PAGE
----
Middle South argues that Mississippi case law interpreting similar language in other construction lien statutes supports its position that a supplier of rental equipment cannot claim the benefits of the stop payment notice statute. Both parties admit, however, that Mississippi has not resolved the specific question of whether a supplier of rental equipment can claim the benefit of the stop-payment notice statute. Middle South disagrees that the contract required payment of the equipment rental, and argues that the terms of the contract are not relevant to our interpretation of Sec. 85-7-181. Middle South also contends that Mississippi does not recognize the construction trust fund doctrine. Finally, Middle South asserts that DPI's claim for equipment rental is time barred, and that the Mississippi stop payment notice statute is unconstitutional.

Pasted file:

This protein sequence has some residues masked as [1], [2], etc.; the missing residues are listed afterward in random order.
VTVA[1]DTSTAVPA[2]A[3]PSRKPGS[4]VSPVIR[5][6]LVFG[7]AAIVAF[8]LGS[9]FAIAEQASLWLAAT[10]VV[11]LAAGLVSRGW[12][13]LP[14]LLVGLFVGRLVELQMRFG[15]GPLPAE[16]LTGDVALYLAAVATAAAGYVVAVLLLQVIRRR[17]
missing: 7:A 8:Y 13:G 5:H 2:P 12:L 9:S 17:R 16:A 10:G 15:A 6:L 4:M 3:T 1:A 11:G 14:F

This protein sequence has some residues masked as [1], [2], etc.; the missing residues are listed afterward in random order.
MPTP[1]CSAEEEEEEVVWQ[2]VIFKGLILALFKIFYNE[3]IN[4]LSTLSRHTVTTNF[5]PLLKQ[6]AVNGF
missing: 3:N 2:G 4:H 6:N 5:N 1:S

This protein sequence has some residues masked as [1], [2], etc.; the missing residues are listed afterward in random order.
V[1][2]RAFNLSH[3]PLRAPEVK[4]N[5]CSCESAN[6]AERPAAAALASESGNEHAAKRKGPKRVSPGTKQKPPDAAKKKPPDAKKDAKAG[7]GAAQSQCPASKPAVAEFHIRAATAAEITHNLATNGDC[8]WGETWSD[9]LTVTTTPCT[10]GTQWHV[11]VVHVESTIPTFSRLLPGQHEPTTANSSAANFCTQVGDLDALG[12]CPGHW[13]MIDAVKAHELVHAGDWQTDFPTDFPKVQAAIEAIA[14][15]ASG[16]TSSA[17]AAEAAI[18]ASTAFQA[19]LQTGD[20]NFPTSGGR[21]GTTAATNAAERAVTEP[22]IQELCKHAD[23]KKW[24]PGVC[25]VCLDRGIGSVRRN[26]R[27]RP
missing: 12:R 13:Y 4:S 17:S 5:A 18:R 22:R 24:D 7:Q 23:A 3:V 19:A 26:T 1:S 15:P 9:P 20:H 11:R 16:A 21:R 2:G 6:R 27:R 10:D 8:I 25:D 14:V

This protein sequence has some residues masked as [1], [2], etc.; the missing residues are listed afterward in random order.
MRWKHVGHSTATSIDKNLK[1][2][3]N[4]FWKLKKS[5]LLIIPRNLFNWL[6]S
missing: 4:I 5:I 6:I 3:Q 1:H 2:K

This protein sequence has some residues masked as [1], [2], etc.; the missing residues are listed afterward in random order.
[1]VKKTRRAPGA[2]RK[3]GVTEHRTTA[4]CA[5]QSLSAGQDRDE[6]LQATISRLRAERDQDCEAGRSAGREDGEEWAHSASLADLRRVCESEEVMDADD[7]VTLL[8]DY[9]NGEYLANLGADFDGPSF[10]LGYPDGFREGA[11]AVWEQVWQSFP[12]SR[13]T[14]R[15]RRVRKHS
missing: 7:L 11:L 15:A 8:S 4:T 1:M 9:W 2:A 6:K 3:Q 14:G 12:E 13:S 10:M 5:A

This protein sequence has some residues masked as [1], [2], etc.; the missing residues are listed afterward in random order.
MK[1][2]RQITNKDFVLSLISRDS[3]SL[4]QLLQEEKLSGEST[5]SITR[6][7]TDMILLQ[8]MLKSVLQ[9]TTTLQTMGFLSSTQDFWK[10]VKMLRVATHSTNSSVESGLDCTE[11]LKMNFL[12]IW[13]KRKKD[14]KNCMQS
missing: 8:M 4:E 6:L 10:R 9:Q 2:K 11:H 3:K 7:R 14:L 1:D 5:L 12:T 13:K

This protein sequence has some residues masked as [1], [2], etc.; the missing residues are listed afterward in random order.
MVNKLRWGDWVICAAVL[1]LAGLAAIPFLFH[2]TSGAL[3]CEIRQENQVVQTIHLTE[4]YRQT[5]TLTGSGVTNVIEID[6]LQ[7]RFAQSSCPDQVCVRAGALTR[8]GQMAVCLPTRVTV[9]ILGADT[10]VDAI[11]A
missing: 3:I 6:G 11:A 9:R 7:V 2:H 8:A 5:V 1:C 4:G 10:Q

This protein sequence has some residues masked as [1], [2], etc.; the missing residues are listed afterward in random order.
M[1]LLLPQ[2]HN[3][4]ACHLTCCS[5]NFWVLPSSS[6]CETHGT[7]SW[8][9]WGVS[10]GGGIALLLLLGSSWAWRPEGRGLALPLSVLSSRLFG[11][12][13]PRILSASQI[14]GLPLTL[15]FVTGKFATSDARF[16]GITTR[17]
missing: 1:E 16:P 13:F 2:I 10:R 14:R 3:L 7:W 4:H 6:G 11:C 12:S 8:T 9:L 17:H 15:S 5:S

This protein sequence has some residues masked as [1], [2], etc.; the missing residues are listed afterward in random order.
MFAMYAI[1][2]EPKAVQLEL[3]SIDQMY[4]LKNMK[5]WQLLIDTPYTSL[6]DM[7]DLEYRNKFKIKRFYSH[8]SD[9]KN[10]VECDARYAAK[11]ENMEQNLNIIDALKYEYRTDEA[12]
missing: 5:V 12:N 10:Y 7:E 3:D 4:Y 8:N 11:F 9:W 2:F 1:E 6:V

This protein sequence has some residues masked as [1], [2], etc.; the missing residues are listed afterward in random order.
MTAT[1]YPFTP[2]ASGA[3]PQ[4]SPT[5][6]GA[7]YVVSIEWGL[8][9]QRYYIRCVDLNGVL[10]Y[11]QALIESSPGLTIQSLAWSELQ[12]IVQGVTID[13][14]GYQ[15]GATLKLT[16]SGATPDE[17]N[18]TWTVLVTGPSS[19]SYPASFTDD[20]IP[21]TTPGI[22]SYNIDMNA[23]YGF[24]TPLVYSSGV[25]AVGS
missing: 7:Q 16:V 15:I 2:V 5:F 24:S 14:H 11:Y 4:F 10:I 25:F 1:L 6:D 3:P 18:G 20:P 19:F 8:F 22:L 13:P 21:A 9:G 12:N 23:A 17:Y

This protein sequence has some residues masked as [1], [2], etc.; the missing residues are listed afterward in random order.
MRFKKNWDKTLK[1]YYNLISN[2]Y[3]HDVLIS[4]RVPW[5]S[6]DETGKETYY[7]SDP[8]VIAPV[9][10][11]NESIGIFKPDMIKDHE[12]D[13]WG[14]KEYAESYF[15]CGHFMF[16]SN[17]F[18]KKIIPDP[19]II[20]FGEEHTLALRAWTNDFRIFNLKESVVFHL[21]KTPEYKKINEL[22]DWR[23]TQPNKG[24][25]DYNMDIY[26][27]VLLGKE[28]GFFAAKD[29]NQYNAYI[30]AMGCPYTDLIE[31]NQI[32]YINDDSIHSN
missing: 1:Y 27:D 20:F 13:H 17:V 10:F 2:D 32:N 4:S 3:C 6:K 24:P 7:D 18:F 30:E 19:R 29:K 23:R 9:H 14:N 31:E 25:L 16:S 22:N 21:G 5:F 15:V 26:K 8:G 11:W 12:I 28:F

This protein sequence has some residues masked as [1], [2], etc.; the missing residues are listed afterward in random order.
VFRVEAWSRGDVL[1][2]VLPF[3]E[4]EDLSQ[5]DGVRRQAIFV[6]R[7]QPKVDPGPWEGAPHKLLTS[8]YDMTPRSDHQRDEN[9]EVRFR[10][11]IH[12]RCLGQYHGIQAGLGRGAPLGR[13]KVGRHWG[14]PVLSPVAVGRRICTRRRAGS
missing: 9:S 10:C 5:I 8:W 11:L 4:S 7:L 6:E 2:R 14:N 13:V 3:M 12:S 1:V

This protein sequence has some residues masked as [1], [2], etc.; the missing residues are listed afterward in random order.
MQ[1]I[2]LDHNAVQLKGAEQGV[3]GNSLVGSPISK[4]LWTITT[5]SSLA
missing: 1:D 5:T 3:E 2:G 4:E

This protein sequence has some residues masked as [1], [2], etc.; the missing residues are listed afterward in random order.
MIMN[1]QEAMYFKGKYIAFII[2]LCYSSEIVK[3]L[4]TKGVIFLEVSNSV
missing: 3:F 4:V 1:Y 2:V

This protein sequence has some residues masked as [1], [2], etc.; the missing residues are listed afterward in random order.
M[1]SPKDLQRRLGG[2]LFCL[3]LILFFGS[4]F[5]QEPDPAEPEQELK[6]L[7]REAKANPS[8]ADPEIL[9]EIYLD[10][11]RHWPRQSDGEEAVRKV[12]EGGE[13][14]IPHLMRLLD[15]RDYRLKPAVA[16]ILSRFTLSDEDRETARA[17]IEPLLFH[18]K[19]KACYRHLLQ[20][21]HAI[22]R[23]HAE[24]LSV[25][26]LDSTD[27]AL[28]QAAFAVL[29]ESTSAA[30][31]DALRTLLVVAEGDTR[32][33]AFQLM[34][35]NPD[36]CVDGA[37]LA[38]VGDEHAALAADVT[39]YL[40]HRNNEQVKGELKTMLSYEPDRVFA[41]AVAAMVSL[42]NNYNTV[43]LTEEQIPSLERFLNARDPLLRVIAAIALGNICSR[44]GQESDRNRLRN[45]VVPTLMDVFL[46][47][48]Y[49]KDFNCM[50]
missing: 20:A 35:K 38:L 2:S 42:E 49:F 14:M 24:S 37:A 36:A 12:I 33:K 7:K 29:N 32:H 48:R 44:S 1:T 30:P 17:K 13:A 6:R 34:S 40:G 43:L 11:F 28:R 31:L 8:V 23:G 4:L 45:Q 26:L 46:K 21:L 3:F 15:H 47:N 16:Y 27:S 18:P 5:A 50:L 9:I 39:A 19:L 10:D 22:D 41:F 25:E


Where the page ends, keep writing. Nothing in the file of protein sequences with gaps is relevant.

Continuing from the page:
On review of a grant of summary judgment, we apply the same substantive standard as the district court, which is whether a genuine issue exists concerning any material fact and, if not, whether the moving party is entitled to judgment as a matter of law. Fed.R.Civ.P. 56; City of Madison, Miss. v. The Bear Creek Water Ass'n, Inc., 816 F.2d 1057 (5th Cir.1987). The facts in this case are essentially undisputed, and we review solely to determine whether Middle South was entitled to judgment as a matter of law. When issues of state law are complex and not clearly controlled by statute or decision, we give great deference to the district court's interpretation of the law of the state in which it sits. Acree v. Shell Oil Co., 721 F.2d 524, 525 (5th Cir.1983); Mitchell v. Random House, Inc., 865 F.2d 664, 668 (5th Cir.1989). Because the Mississippi court has not resolved the question of whether a supplier of rental equipment can validly effect a stop payment notice, we examine the language of the statute, and if unclear, other Mississippi statutes and case law to determine how the Mississippi Supreme Court likely would interpret the statutory language were the question presented to it. Erie R. Co. v. Tompkins, 304 U.S. 64, 79, 58 S.Ct. 817, 822, 82 L.Ed. 1188 (1938).